A seized pin may have been to blame for the crack which forced the Forth Road Bridge to close, an investigation has revealed.
Engineers claim the crack on the bridge in Scotland would have appeared sooner were it not for the quality of the steel used to make the structure.
Engineering consultant Richard Hornby says the pin had probably been seized for years.
The suspension bridge was closed for almost three weeks after the problem came to light on 4 December, causing long delays for motorists.
It reopened to most traffic on 23 December, although HGVs are still not allowed to cross. Such vehicles will have to use alternative routes until at least mid-February.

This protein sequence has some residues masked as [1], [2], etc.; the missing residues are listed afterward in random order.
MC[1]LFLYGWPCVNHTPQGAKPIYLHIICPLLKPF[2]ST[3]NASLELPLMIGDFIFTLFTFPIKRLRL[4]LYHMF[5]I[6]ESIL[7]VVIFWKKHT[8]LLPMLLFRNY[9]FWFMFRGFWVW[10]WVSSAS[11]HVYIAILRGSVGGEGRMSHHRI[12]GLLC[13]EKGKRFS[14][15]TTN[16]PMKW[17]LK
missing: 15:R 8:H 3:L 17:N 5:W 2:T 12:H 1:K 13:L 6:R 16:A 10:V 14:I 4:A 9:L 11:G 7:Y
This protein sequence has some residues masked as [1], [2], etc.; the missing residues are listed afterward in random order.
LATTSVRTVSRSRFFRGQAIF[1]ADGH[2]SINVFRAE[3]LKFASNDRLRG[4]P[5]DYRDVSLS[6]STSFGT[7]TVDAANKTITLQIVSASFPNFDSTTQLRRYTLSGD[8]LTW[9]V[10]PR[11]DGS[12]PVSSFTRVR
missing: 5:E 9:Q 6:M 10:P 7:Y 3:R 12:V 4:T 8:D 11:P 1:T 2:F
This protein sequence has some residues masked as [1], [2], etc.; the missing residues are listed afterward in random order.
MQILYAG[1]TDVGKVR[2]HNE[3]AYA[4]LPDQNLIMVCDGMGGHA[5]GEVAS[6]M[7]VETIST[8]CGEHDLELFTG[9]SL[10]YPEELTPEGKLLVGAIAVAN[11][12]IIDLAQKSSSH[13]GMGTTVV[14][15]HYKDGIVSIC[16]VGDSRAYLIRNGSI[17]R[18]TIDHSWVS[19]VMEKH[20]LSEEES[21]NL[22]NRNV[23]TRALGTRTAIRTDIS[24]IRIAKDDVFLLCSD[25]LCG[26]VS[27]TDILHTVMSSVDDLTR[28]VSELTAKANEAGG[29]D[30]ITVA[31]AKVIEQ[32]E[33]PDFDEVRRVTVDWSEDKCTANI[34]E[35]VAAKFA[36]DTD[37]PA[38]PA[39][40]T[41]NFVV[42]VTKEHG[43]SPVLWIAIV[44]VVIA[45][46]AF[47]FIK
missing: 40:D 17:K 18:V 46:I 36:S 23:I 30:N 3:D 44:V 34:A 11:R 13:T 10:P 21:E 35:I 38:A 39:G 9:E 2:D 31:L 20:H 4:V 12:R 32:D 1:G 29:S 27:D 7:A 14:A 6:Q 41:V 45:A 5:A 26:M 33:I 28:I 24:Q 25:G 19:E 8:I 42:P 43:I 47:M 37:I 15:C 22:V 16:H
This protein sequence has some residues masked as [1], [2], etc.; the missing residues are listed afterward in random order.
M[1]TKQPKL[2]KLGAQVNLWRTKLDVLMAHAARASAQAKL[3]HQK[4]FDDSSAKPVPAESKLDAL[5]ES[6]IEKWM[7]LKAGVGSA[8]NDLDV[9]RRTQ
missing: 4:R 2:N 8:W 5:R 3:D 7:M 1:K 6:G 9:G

No fault was found on the failed section despite 23 inspections since 2001.
Mr Hornby claims there was nothing in the inspection regime which would have discovered the seizure. He says o nly hi-tech structural health monitoring would have determined the fault.
The latest monitoring is to be used on the new Queensferry Crossing and is now in place on some sections of the Forth Road Bridge.
Installing the monitoring along the entire length of the structure from Edinburgh to Fife could cost up to £10 million.
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